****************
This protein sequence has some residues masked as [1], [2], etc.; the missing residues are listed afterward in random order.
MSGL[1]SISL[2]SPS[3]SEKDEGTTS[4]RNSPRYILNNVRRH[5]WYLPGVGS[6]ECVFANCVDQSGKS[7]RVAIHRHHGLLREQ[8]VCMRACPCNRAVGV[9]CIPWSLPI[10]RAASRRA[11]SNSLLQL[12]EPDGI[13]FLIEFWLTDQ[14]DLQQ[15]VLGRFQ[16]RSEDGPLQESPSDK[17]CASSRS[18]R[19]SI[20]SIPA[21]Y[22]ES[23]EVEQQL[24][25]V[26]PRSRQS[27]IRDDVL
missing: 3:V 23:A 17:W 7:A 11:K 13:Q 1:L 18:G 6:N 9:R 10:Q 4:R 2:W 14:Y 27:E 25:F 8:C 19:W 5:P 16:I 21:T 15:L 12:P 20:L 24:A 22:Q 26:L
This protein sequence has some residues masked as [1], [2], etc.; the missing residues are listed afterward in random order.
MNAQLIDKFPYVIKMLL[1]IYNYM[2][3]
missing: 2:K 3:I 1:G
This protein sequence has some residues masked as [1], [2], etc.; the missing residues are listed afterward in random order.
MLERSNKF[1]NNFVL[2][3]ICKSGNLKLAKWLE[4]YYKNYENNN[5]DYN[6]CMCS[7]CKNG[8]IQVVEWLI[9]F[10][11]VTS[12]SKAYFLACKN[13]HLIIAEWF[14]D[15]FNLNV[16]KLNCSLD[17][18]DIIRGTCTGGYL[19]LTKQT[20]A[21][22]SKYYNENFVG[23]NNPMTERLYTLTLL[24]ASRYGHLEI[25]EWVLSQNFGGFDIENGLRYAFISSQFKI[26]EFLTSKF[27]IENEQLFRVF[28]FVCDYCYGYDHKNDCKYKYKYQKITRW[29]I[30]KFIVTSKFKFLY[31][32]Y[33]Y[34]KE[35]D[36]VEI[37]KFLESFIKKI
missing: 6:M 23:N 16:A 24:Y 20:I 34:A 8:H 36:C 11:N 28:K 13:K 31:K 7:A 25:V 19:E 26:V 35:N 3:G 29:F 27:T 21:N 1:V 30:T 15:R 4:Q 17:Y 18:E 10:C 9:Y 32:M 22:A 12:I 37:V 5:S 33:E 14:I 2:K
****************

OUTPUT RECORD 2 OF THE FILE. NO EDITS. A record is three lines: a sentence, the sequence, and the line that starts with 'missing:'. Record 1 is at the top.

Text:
This protein sequence has some residues masked as [1], [2], etc.; the missing residues are listed afterward in random order.
MNAQLIDKFPYVIKMLL[1]IYNYM[2][3]
missing: 2:K 3:I 1:G